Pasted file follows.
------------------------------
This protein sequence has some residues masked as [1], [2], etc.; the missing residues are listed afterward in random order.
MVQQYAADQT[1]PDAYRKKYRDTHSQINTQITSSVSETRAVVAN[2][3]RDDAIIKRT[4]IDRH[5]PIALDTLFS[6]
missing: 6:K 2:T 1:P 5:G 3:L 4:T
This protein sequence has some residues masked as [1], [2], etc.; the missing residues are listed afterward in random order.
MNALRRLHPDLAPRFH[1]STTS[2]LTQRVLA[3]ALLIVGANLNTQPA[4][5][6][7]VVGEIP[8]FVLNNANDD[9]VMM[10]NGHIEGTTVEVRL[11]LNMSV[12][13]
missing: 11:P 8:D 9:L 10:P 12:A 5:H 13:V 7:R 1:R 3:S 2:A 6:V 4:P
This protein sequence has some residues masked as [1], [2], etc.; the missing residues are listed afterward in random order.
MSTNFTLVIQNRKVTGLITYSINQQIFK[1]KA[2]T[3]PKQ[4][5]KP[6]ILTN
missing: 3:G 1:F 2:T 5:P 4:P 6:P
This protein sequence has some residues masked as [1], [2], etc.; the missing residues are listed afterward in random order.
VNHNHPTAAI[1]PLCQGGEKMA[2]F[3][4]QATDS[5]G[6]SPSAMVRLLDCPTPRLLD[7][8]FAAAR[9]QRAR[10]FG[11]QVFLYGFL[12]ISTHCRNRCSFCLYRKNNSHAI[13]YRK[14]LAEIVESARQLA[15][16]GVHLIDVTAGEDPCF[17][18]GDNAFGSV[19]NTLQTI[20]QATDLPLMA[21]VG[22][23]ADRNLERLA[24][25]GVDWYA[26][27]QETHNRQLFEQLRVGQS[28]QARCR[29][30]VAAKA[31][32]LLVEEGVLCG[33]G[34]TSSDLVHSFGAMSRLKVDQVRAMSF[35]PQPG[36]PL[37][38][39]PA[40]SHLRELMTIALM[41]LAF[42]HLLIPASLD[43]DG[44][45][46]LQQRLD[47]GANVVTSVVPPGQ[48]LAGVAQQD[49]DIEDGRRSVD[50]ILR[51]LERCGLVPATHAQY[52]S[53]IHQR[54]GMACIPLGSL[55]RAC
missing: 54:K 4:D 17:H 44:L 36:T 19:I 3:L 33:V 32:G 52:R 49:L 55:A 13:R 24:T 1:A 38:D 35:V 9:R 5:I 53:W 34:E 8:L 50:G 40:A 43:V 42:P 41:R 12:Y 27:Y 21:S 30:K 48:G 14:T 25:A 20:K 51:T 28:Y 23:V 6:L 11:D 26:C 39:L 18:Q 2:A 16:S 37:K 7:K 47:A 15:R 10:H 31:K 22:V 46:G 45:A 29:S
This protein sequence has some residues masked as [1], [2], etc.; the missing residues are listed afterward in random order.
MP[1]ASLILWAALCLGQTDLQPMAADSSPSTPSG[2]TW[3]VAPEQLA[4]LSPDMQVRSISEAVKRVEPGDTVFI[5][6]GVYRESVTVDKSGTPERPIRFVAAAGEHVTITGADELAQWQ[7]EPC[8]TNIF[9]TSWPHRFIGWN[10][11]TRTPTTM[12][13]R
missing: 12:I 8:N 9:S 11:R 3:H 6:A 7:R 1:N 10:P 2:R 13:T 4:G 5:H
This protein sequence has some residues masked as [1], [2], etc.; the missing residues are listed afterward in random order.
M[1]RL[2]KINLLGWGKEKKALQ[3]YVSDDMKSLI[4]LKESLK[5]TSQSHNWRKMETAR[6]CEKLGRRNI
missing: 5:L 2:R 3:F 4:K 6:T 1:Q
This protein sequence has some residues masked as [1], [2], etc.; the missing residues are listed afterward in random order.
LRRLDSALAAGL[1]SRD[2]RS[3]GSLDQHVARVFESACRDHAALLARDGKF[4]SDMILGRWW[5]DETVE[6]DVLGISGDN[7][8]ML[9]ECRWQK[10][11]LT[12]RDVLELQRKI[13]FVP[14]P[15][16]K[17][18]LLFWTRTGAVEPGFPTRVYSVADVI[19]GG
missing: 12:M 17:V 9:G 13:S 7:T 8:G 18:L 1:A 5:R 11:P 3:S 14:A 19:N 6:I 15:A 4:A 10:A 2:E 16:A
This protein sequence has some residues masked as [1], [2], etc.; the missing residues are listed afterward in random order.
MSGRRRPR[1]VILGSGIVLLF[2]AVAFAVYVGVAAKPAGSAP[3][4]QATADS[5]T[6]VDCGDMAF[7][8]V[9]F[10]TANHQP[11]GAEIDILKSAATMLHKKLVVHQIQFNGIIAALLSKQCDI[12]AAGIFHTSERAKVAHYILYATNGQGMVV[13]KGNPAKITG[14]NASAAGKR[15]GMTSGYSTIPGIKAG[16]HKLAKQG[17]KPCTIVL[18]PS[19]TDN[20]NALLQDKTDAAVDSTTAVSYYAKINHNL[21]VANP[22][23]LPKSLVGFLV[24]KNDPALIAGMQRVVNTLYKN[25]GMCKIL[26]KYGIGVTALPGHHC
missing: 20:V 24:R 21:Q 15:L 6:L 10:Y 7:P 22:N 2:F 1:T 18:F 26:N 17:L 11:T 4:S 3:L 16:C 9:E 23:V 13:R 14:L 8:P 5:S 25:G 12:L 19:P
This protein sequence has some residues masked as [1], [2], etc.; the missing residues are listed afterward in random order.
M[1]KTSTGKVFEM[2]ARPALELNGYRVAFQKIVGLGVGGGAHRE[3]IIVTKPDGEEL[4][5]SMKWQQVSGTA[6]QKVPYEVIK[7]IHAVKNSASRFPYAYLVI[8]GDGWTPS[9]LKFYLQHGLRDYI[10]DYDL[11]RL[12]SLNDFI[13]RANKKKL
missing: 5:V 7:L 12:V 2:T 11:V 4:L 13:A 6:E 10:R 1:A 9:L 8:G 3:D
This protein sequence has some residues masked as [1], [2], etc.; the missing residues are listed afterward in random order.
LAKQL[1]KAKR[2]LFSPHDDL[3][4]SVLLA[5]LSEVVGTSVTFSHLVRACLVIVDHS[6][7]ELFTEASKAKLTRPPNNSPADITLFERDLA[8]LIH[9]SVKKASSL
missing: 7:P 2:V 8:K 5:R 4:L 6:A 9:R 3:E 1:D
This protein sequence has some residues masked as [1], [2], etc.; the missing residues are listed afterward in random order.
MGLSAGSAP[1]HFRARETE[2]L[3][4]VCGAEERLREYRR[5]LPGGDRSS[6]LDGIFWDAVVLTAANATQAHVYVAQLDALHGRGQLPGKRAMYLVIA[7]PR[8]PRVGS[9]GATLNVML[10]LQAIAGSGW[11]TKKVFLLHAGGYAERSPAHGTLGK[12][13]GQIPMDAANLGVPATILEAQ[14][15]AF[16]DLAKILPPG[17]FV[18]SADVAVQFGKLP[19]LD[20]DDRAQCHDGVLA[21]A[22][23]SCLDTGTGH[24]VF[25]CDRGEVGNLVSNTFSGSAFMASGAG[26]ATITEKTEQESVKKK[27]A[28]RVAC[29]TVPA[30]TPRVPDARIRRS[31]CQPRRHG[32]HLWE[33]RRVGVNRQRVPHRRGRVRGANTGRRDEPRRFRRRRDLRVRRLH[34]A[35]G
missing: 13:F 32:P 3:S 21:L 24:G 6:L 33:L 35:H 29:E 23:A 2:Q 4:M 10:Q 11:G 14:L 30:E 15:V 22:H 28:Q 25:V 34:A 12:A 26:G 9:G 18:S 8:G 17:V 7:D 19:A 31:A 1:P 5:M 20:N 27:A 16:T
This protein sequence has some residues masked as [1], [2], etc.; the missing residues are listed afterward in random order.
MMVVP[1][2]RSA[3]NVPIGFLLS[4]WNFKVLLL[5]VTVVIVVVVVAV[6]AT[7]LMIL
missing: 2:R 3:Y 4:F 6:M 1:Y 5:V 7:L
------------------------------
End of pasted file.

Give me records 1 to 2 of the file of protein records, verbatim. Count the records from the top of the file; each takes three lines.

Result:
This protein sequence has some residues masked as [1], [2], etc.; the missing residues are listed afterward in random order.
MVQQYAADQT[1]PDAYRKKYRDTHSQINTQITSSVSETRAVVAN[2][3]RDDAIIKRT[4]IDRH[5]PIALDTLFS[6]
missing: 6:K 2:T 1:P 5:G 3:L 4:T
This protein sequence has some residues masked as [1], [2], etc.; the missing residues are listed afterward in random order.
MNALRRLHPDLAPRFH[1]STTS[2]LTQRVLA[3]ALLIVGANLNTQPA[4][5][6][7]VVGEIP[8]FVLNNANDD[9]VMM[10]NGHIEGTTVEVRL[11]LNMSV[12][13]
missing: 11:P 8:D 9:L 10:P 12:A 5:H 13:V 7:R 1:R 3:S 2:A 6:V 4:P